- Peter Conrad's ART books of the year, Observer
Artrage! came about through a conversation with the commissioning art editor at Thames and Hudson about the fact there hadn’t been an independent history of the BritArt period, despite the reams written about the group. The title came from a headline in The Sun “It’s an Artrage!” about the Royal Academy’s controversial 1997 exhibition Sensation.
The idea behind Artrage! was to chronicle the rise and fall of BritArt, explaining the social and cultural context of the period, looking at major works and important shows of the late 80s and 90s. But I also wanted to tell a broader account to highlight the diversity of the art produced - so it includes artists like Gillian Wearing, Rachel Whiteread and Douglas Gordon, as well as the more familiar names Damien Hirst, Tracey Emin and Sarah Lucas.
I interviewed around 35 artists, as well as gallerists, museum directors, critics and tutors from Nicholas Serota to Michael Craig-Martin to Sadie Coles to Karsten Schubert. These testimonies are, I hope, one of the strengths of the book, which is peppered with anecdotes and the artists’ own stories behind famous artworks and shows.
My aim was to write an objective history that would situate the phenomenon in contemporary British art, examine its impact and look at where these artists are now. So few British movements have made their mark internationally. Whether you love or hate their art, consider the YBAs pioneers or cynical self-publicists, it’s undeniable that they revolutionised the way art was shown, seen and sold in Britain.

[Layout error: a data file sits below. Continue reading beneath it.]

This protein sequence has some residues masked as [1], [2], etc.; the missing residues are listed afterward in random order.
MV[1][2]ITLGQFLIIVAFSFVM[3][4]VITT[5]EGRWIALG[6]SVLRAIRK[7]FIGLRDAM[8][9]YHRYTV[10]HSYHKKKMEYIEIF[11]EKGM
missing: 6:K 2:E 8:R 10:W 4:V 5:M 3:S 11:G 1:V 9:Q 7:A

"Mess-making is the subject of Elizabeth’s Fullerton’s riotous Artrage!: The Story of the BRITART Revolution, which documents the antics of the upstart provocateurs who aimed, as the Chapman brothers declared, to unsettle civilisation and mock the notion that art has a moral purpose."
"This remains an excellent primer on the rise and fall, successes and failures of a moment in British art. It catches the brio of the people involved, charts the connections that they forged; the friendships, the fall-outs, the partner swapping"
"Her account of the rise and rise of the now not-so-young British artists is a well-written as well as a necessary book. Students, researchers and curators looking back in years to come will be grateful for a publication that goes beyond cheering and sneering to document that period of British art history, and document it well."
"This is a sober account of an intoxicating time, but it is well researched and very readable …There is no escaping the fact that it has been the best 25 years in the history of British art."
‘Fullerton writes about contemporary art in an engaging, exciting and insightful way. The Young British Artists could not have asked for a better biographer.’
‘… a well-illustrated, studiously researched book’
"Fullerton is a former Reuters foreign correspondent and hasn’t forgotten how to tell a story. Her book is blessedly jargon-free and it does offer a clear account of the sequence of events that made up the YBA phenomenon."
"Back in the early 1990s, the British art world changed forever thanks to a band of bright young things that weren’t afraid of controversy, threw away the artworld rulebook and rewrote it in multimedia forms and tabloid headlines. Nearly 30 years on … Artrage! details that blistering scene and looks at its place today"